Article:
Conflict A topic goal signifies different ideas that emerge about what to do,

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A topic goal signifies different ideas that emerge about what to do, what decisions to make, how to locate resources, where to go, and many more. Topic goals can be listed since they are tangible. They also have pros and cons, can be supported or be urged. The major struggles of topic goals are that either individual desire different things or they want similar things. Examples of topics goals in a family setting include reading a book for one month, no television for 30 days, make the bed every morning, and start a capsule wardrobe and only wear those items. Topic goals are the easiest goals to identify in a conflict and the easiest to communicate with others.

Relational goals entail how we want others to treat us and how we see our relationships with others. It denotes how each party desires to be treated by the other and the amount of interdependence they need. Parts of it comprise the extent of impact each will have over the other, and these goals will arise in any conflict that is going on. Such a type of goal is difficult to pinpoint since they are not always obvious. Examples of relational goals in the workplace setting include creating a new stream of income in a way that honors the desired relationship with money, buying for an individual a small item just because he will enjoy and appreciate it, and performing an act of kindness for someone else.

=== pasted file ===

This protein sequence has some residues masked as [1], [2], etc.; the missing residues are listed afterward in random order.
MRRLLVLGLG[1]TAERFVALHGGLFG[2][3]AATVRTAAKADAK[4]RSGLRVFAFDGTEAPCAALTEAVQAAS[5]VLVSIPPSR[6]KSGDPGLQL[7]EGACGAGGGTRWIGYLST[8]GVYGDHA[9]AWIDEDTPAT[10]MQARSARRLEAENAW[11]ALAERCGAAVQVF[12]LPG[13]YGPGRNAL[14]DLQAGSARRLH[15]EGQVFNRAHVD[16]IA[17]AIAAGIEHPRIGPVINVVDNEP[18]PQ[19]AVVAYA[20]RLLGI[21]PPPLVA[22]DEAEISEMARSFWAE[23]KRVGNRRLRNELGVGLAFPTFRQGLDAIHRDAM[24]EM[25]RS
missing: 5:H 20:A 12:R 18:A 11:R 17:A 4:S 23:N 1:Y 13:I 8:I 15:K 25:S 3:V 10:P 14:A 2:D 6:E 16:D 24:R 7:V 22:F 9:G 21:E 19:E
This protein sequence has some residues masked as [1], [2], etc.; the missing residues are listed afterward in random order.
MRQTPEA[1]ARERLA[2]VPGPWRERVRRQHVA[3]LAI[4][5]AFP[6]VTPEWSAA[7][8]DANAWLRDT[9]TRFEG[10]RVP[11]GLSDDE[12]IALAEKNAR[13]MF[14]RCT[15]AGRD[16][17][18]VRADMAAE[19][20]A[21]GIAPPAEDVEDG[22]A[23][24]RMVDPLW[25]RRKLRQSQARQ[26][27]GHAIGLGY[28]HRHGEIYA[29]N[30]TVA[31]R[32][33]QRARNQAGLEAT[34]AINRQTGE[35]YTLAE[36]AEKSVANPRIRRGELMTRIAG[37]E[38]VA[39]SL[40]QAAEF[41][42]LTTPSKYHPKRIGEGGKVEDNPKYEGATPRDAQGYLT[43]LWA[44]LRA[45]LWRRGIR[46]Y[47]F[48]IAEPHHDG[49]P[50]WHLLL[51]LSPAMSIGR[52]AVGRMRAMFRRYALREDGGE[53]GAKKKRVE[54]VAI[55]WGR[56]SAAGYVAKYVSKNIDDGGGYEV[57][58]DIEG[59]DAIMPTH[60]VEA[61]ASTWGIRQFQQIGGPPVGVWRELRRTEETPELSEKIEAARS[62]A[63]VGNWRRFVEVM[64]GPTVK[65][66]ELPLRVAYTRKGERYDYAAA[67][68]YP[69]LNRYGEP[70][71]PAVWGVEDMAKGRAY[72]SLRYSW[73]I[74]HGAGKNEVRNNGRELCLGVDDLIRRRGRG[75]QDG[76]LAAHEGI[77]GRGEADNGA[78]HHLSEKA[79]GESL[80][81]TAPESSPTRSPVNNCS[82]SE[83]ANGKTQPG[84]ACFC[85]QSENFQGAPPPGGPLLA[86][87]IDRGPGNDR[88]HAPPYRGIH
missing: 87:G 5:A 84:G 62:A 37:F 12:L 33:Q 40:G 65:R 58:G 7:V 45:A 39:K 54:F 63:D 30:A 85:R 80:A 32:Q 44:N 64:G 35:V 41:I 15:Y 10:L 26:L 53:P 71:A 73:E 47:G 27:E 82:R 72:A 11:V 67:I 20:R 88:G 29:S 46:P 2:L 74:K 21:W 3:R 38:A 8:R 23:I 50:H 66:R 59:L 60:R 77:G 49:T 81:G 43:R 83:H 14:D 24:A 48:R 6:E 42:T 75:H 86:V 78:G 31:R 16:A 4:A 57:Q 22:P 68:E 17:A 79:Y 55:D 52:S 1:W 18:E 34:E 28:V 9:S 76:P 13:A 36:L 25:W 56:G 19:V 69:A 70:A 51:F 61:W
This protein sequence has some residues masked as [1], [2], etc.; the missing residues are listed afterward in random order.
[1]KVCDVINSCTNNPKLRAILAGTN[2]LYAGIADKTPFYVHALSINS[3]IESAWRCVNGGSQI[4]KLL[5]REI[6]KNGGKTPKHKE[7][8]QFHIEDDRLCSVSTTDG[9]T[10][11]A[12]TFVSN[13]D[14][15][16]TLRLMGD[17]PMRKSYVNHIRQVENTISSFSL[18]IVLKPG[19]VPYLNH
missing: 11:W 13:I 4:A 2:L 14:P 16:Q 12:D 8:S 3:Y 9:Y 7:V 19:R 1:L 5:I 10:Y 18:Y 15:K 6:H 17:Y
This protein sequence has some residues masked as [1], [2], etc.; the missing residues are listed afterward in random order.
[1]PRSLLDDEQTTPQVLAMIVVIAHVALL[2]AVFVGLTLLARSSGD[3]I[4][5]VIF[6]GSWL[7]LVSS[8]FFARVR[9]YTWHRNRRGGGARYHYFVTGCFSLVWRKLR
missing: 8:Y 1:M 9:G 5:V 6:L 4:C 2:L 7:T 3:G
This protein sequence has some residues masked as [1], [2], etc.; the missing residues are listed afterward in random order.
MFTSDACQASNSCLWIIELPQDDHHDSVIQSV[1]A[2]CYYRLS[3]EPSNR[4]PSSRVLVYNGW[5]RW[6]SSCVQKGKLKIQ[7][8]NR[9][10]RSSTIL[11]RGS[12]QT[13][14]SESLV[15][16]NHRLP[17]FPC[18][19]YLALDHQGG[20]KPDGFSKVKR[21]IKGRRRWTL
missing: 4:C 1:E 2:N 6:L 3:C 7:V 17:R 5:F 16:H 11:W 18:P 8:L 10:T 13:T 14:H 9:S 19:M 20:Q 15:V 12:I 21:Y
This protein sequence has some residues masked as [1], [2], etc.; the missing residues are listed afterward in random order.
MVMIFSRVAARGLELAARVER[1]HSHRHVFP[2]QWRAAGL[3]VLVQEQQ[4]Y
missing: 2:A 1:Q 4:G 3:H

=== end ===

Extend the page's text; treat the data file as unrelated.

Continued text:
An identity goal signifies one that deals with who a person is deep down. It might look like this, “I’m the type of a person who never misses a chance to talk about my birthday and invite friends to join me.” An identity goal is a goal-based upon which a person believes about himself or herself. It is all about how you want people to see you. It includes particular desires to maintain one’s self-identity. When in a conflict, a person desires to be seen in a certain way. Most of the time, the identity goals can take center stage since we continuously wonder how someone else perceives us compared to how we view ourselves. An example in the workplace setting includes a combination of occupational and organizational identities that shape the role an individual adopts and the corresponding ways they behave when performing work.

A process goal signifies what a person will actually have to do in order to attain a larger goal. For instance, rather than setting a goal to achieve a boxing title, one might set a goal to keep the hands up during an entire boxing match. Process goals entail deciding what process of communication will work best during the conflict. In this type of goal, there is the decision between quick, well-defined processes versus lengthier ones. Examples of process goals in the family setting are when an individual decides to eat or drink no more than 1300 calories in a day with the goal to lose 12 pounds before winter.